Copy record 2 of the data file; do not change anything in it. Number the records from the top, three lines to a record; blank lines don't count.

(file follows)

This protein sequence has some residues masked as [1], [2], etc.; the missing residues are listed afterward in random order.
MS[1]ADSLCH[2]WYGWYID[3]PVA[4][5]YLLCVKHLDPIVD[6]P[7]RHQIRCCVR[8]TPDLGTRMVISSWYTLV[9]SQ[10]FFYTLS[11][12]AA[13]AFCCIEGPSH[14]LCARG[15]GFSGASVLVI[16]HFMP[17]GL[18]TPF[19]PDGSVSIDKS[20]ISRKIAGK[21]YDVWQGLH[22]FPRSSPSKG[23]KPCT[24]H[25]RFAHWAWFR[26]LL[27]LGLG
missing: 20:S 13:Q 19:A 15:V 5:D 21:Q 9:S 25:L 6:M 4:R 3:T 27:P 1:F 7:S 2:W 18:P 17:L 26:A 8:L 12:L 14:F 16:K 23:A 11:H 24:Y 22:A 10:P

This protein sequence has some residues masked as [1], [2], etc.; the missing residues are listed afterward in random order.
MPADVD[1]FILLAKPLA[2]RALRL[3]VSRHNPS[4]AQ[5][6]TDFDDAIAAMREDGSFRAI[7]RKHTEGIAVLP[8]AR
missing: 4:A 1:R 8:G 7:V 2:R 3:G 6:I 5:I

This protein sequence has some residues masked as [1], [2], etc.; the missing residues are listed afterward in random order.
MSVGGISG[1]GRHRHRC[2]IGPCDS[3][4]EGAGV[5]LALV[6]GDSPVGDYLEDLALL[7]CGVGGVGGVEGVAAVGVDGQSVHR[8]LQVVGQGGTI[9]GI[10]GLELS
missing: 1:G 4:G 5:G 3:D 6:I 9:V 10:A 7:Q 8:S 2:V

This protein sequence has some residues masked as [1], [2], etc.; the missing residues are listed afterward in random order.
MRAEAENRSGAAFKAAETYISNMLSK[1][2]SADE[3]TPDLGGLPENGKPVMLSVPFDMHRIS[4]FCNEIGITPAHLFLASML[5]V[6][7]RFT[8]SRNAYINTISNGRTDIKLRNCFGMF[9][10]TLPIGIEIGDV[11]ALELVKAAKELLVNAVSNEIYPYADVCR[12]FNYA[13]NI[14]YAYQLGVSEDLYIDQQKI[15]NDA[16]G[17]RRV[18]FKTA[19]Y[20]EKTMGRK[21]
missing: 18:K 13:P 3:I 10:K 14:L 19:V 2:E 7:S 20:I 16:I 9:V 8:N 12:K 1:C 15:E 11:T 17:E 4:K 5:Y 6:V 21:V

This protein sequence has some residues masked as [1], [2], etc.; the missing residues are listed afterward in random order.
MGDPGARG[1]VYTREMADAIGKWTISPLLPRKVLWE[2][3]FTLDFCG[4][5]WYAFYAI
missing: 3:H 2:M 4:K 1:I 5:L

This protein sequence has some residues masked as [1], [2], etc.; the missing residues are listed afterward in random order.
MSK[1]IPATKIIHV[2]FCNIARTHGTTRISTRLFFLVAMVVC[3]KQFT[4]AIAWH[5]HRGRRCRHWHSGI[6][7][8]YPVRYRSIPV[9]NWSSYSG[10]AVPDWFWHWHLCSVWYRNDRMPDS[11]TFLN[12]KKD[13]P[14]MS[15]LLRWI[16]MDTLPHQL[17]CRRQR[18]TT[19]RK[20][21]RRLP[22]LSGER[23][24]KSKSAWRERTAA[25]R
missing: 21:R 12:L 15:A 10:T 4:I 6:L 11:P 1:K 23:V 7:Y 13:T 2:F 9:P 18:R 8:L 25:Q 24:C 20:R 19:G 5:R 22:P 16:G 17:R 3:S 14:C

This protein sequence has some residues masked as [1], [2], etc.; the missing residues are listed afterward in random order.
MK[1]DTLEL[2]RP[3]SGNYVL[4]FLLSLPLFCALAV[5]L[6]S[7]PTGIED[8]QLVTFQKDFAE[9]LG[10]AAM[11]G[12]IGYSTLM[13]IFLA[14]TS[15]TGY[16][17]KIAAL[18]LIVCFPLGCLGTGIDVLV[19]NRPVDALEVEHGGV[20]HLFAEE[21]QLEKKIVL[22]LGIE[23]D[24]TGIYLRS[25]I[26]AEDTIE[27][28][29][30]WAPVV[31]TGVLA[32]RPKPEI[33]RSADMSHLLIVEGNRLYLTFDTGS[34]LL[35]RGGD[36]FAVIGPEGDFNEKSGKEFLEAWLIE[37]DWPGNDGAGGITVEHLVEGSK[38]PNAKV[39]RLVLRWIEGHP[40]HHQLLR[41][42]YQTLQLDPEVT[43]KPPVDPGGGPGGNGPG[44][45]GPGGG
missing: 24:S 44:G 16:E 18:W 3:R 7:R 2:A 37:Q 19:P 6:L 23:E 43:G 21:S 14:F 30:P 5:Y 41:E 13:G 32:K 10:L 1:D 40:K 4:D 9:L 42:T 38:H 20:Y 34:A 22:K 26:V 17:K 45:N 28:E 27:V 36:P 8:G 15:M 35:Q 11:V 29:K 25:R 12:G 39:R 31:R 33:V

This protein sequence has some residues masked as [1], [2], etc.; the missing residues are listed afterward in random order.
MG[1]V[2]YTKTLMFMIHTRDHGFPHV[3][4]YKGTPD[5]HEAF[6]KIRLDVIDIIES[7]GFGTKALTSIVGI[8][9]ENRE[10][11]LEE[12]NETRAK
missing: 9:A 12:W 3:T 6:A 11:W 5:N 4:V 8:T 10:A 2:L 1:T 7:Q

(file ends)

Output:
This protein sequence has some residues masked as [1], [2], etc.; the missing residues are listed afterward in random order.
MPADVD[1]FILLAKPLA[2]RALRL[3]VSRHNPS[4]AQ[5][6]TDFDDAIAAMREDGSFRAI[7]RKHTEGIAVLP[8]AR
missing: 4:A 1:R 8:G 7:V 2:R 3:G 6:I 5:I